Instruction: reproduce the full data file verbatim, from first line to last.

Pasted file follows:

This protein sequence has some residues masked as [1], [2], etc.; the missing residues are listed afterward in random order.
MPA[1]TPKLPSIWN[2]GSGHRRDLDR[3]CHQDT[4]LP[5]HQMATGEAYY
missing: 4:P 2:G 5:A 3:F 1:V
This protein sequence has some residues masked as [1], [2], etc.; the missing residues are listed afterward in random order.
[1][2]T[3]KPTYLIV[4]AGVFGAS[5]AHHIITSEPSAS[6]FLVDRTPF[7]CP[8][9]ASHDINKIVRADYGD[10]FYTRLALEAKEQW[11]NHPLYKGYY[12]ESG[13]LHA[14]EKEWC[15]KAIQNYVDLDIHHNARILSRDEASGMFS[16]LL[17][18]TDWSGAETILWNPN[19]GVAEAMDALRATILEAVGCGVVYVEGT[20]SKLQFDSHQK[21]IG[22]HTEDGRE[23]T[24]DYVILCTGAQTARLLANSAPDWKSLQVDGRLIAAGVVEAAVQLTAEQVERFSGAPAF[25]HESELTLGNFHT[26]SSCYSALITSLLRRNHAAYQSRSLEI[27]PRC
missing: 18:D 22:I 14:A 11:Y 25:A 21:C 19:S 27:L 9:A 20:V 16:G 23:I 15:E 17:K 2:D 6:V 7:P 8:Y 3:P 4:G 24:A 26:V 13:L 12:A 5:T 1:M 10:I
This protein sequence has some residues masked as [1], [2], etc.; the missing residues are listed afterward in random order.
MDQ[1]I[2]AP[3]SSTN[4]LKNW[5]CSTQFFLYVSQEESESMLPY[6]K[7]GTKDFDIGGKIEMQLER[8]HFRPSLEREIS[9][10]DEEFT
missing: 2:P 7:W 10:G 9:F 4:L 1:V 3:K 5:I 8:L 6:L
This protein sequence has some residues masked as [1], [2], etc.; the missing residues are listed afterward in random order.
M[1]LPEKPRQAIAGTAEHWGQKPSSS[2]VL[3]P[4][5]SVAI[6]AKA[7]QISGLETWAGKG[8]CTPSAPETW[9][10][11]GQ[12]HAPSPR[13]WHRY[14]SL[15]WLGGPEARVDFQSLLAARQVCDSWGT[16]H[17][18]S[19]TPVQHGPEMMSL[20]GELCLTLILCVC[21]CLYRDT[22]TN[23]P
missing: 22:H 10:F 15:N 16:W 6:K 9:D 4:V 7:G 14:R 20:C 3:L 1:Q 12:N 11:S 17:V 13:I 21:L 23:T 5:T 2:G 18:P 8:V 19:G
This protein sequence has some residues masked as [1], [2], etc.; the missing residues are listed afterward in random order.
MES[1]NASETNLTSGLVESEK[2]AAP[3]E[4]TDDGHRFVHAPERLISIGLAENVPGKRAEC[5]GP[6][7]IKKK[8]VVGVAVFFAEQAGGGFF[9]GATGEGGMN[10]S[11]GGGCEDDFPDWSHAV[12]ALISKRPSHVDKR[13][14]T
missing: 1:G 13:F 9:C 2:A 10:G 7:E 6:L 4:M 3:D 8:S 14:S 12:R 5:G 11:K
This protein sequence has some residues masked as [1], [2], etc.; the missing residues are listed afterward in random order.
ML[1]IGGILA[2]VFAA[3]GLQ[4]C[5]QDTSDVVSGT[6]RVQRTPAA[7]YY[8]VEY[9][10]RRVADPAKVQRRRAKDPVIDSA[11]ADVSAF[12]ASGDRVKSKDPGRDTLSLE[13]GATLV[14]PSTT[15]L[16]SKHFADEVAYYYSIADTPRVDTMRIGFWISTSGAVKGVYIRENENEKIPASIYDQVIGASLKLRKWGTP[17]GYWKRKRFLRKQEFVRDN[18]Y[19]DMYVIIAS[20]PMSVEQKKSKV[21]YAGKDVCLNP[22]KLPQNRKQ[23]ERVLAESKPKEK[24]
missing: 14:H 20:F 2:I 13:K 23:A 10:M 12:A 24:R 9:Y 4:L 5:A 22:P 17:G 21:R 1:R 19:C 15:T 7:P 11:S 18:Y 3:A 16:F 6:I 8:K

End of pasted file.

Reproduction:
This protein sequence has some residues masked as [1], [2], etc.; the missing residues are listed afterward in random order.
MPA[1]TPKLPSIWN[2]GSGHRRDLDR[3]CHQDT[4]LP[5]HQMATGEAYY
missing: 4:P 2:G 5:A 3:F 1:V
This protein sequence has some residues masked as [1], [2], etc.; the missing residues are listed afterward in random order.
[1][2]T[3]KPTYLIV[4]AGVFGAS[5]AHHIITSEPSAS[6]FLVDRTPF[7]CP[8][9]ASHDINKIVRADYGD[10]FYTRLALEAKEQW[11]NHPLYKGYY[12]ESG[13]LHA[14]EKEWC[15]KAIQNYVDLDIHHNARILSRDEASGMFS[16]LL[17][18]TDWSGAETILWNPN[19]GVAEAMDALRATILEAVGCGVVYVEGT[20]SKLQFDSHQK[21]IG[22]HTEDGRE[23]T[24]DYVILCTGAQTARLLANSAPDWKSLQVDGRLIAAGVVEAAVQLTAEQVERFSGAPAF[25]HESELTLGNFHT[26]SSCYSALITSLLRRNHAAYQSRSLEI[27]PRC
missing: 18:D 22:I 14:A 11:Y 25:A 21:C 19:S 27:L 9:A 20:V 16:G 23:I 15:E 17:K 2:D 6:V 7:P 8:Y 3:P 4:G 24:A 26:V 13:L 12:A 5:T 1:M 10:I
This protein sequence has some residues masked as [1], [2], etc.; the missing residues are listed afterward in random order.
MDQ[1]I[2]AP[3]SSTN[4]LKNW[5]CSTQFFLYVSQEESESMLPY[6]K[7]GTKDFDIGGKIEMQLER[8]HFRPSLEREIS[9][10]DEEFT
missing: 2:P 7:W 10:G 9:F 4:L 1:V 3:K 5:I 8:L 6:L
This protein sequence has some residues masked as [1], [2], etc.; the missing residues are listed afterward in random order.
M[1]LPEKPRQAIAGTAEHWGQKPSSS[2]VL[3]P[4][5]SVAI[6]AKA[7]QISGLETWAGKG[8]CTPSAPETW[9][10][11]GQ[12]HAPSPR[13]WHRY[14]SL[15]WLGGPEARVDFQSLLAARQVCDSWGT[16]H[17][18]S[19]TPVQHGPEMMSL[20]GELCLTLILCVC[21]CLYRDT[22]TN[23]P
missing: 22:H 10:F 15:N 16:W 6:K 9:D 4:V 7:G 14:R 20:C 3:L 1:Q 12:N 11:S 17:V 13:I 21:L 23:T 5:T 2:G 18:P 8:V 19:G
This protein sequence has some residues masked as [1], [2], etc.; the missing residues are listed afterward in random order.
MES[1]NASETNLTSGLVESEK[2]AAP[3]E[4]TDDGHRFVHAPERLISIGLAENVPGKRAEC[5]GP[6][7]IKKK[8]VVGVAVFFAEQAGGGFF[9]GATGEGGMN[10]S[11]GGGCEDDFPDWSHAV[12]ALISKRPSHVDKR[13][14]T
missing: 1:G 13:F 9:C 2:A 10:G 7:E 6:L 4:M 3:D 8:S 14:S 12:R 5:G 11:K
This protein sequence has some residues masked as [1], [2], etc.; the missing residues are listed afterward in random order.
ML[1]IGGILA[2]VFAA[3]GLQ[4]C[5]QDTSDVVSGT[6]RVQRTPAA[7]YY[8]VEY[9][10]RRVADPAKVQRRRAKDPVIDSA[11]ADVSAF[12]ASGDRVKSKDPGRDTLSLE[13]GATLV[14]PSTT[15]L[16]SKHFADEVAYYYSIADTPRVDTMRIGFWISTSGAVKGVYIRENENEKIPASIYDQVIGASLKLRKWGTP[17]GYWKRKRFLRKQEFVRDN[18]Y[19]DMYVIIAS[20]PMSVEQKKSKV[21]YAGKDVCLNP[22]KLPQNRKQ[23]ERVLAESKPKEK[24]
missing: 14:H 20:F 2:I 13:K 23:A 10:M 12:A 24:R 9:Y 4:L 5:A 22:P 17:G 21:R 1:R 19:C 15:T 7:P 11:S 18:Y 3:A 16:F 6:I 8:K